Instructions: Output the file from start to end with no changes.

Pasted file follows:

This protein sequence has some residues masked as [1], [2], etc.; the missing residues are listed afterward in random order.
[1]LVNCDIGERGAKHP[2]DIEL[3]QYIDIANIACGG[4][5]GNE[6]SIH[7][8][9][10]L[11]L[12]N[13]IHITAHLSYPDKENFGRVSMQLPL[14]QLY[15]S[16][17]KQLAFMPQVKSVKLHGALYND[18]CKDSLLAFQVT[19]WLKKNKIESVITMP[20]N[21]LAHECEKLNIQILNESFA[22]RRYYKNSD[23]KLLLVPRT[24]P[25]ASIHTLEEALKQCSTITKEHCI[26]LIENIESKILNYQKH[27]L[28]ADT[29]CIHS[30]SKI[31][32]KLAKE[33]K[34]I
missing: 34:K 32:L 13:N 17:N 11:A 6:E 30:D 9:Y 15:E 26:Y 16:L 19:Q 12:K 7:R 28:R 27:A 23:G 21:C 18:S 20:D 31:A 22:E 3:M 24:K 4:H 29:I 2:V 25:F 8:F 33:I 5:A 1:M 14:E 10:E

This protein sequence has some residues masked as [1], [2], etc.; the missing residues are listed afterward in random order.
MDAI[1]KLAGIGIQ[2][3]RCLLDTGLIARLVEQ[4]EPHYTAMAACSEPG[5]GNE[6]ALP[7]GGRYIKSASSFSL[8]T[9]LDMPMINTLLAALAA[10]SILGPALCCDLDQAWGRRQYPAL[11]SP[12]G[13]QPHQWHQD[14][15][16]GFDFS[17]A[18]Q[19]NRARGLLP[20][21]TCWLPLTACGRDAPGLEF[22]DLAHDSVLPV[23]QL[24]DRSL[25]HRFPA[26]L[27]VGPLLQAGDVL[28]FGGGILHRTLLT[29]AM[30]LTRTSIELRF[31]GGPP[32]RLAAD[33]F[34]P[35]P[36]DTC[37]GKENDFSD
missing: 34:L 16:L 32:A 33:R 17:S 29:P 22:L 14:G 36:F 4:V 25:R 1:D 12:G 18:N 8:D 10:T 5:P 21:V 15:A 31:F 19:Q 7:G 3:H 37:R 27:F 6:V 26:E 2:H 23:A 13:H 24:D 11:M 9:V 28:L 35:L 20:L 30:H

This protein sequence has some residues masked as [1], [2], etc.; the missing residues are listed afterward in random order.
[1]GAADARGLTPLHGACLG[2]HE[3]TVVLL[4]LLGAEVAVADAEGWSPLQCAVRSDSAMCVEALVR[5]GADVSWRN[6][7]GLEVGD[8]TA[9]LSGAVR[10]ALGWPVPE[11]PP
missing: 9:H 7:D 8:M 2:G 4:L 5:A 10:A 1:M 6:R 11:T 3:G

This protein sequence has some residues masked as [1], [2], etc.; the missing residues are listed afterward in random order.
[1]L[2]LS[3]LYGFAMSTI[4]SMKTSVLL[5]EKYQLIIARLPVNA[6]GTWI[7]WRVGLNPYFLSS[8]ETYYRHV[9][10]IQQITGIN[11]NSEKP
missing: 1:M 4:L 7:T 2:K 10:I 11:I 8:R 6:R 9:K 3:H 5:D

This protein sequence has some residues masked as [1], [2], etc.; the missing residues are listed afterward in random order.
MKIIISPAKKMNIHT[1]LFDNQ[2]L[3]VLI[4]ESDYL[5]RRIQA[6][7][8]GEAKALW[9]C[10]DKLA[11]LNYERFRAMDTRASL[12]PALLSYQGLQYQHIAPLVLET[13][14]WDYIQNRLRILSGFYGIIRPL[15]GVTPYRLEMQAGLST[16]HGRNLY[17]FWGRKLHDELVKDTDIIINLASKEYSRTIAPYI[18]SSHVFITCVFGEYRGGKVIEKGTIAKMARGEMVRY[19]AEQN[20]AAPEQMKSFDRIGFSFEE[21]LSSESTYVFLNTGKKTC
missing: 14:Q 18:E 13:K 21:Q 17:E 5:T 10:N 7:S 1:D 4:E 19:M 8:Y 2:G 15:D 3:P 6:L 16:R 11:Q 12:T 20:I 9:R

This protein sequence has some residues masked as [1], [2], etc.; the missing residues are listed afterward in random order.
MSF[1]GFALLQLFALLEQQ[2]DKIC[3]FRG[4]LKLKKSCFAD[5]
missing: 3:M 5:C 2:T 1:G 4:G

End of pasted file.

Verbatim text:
This protein sequence has some residues masked as [1], [2], etc.; the missing residues are listed afterward in random order.
[1]LVNCDIGERGAKHP[2]DIEL[3]QYIDIANIACGG[4][5]GNE[6]SIH[7][8][9][10]L[11]L[12]N[13]IHITAHLSYPDKENFGRVSMQLPL[14]QLY[15]S[16][17]KQLAFMPQVKSVKLHGALYND[18]CKDSLLAFQVT[19]WLKKNKIESVITMP[20]N[21]LAHECEKLNIQILNESFA[22]RRYYKNSD[23]KLLLVPRT[24]P[25]ASIHTLEEALKQCSTITKEHCI[26]LIENIESKILNYQKH[27]L[28]ADT[29]CIHS[30]SKI[31][32]KLAKE[33]K[34]I
missing: 34:K 32:L 13:N 17:N 11:A 6:E 30:D 9:Y 15:E 26:Y 16:L 19:Q 12:K 7:R 28:R 27:A 23:G 21:C 18:S 20:D 31:A 22:E 3:M 24:K 4:H 29:I 2:V 25:F 8:F 33:I 5:A 1:M 14:E 10:E

This protein sequence has some residues masked as [1], [2], etc.; the missing residues are listed afterward in random order.
MDAI[1]KLAGIGIQ[2][3]RCLLDTGLIARLVEQ[4]EPHYTAMAACSEPG[5]GNE[6]ALP[7]GGRYIKSASSFSL[8]T[9]LDMPMINTLLAALAA[10]SILGPALCCDLDQAWGRRQYPAL[11]SP[12]G[13]QPHQWHQD[14][15][16]GFDFS[17]A[18]Q[19]NRARGLLP[20][21]TCWLPLTACGRDAPGLEF[22]DLAHDSVLPV[23]QL[24]DRSL[25]HRFPA[26]L[27]VGPLLQAGDVL[28]FGGGILHRTLLT[29]AM[30]LTRTSIELRF[31]GGPP[32]RLAAD[33]F[34]P[35]P[36]DTC[37]GKENDFSD
missing: 34:L 16:L 32:A 33:R 17:S 29:P 22:L 14:G 36:F 4:V 25:R 1:D 12:G 18:N 8:D 10:T 5:P 21:V 15:A 31:F 19:Q 7:G 3:H 37:R 27:F 6:V 26:E 2:H 23:A 13:H 24:D 11:M 9:V 28:L 35:L 20:L 30:H

This protein sequence has some residues masked as [1], [2], etc.; the missing residues are listed afterward in random order.
[1]GAADARGLTPLHGACLG[2]HE[3]TVVLL[4]LLGAEVAVADAEGWSPLQCAVRSDSAMCVEALVR[5]GADVSWRN[6][7]GLEVGD[8]TA[9]LSGAVR[10]ALGWPVPE[11]PP
missing: 9:H 7:D 8:M 2:G 4:L 5:A 10:A 1:M 6:R 11:T 3:G

This protein sequence has some residues masked as [1], [2], etc.; the missing residues are listed afterward in random order.
[1]L[2]LS[3]LYGFAMSTI[4]SMKTSVLL[5]EKYQLIIARLPVNA[6]GTWI[7]WRVGLNPYFLSS[8]ETYYRHV[9][10]IQQITGIN[11]NSEKP
missing: 1:M 4:L 7:T 2:K 10:I 11:I 8:R 6:R 9:K 3:H 5:D

This protein sequence has some residues masked as [1], [2], etc.; the missing residues are listed afterward in random order.
MKIIISPAKKMNIHT[1]LFDNQ[2]L[3]VLI[4]ESDYL[5]RRIQA[6][7][8]GEAKALW[9]C[10]DKLA[11]LNYERFRAMDTRASL[12]PALLSYQGLQYQHIAPLVLET[13][14]WDYIQNRLRILSGFYGIIRPL[15]GVTPYRLEMQAGLST[16]HGRNLY[17]FWGRKLHDELVKDTDIIINLASKEYSRTIAPYI[18]SSHVFITCVFGEYRGGKVIEKGTIAKMARGEMVRY[19]AEQN[20]AAPEQMKSFDRIGFSFEE[21]LSSESTYVFLNTGKKTC
missing: 14:Q 18:E 13:K 21:Q 17:E 5:T 10:N 7:S 1:D 4:E 19:M 8:Y 2:G 15:D 3:P 6:L 16:R 11:Q 12:T 20:I 9:R

This protein sequence has some residues masked as [1], [2], etc.; the missing residues are listed afterward in random order.
MSF[1]GFALLQLFALLEQQ[2]DKIC[3]FRG[4]LKLKKSCFAD[5]
missing: 3:M 5:C 2:T 1:G 4:G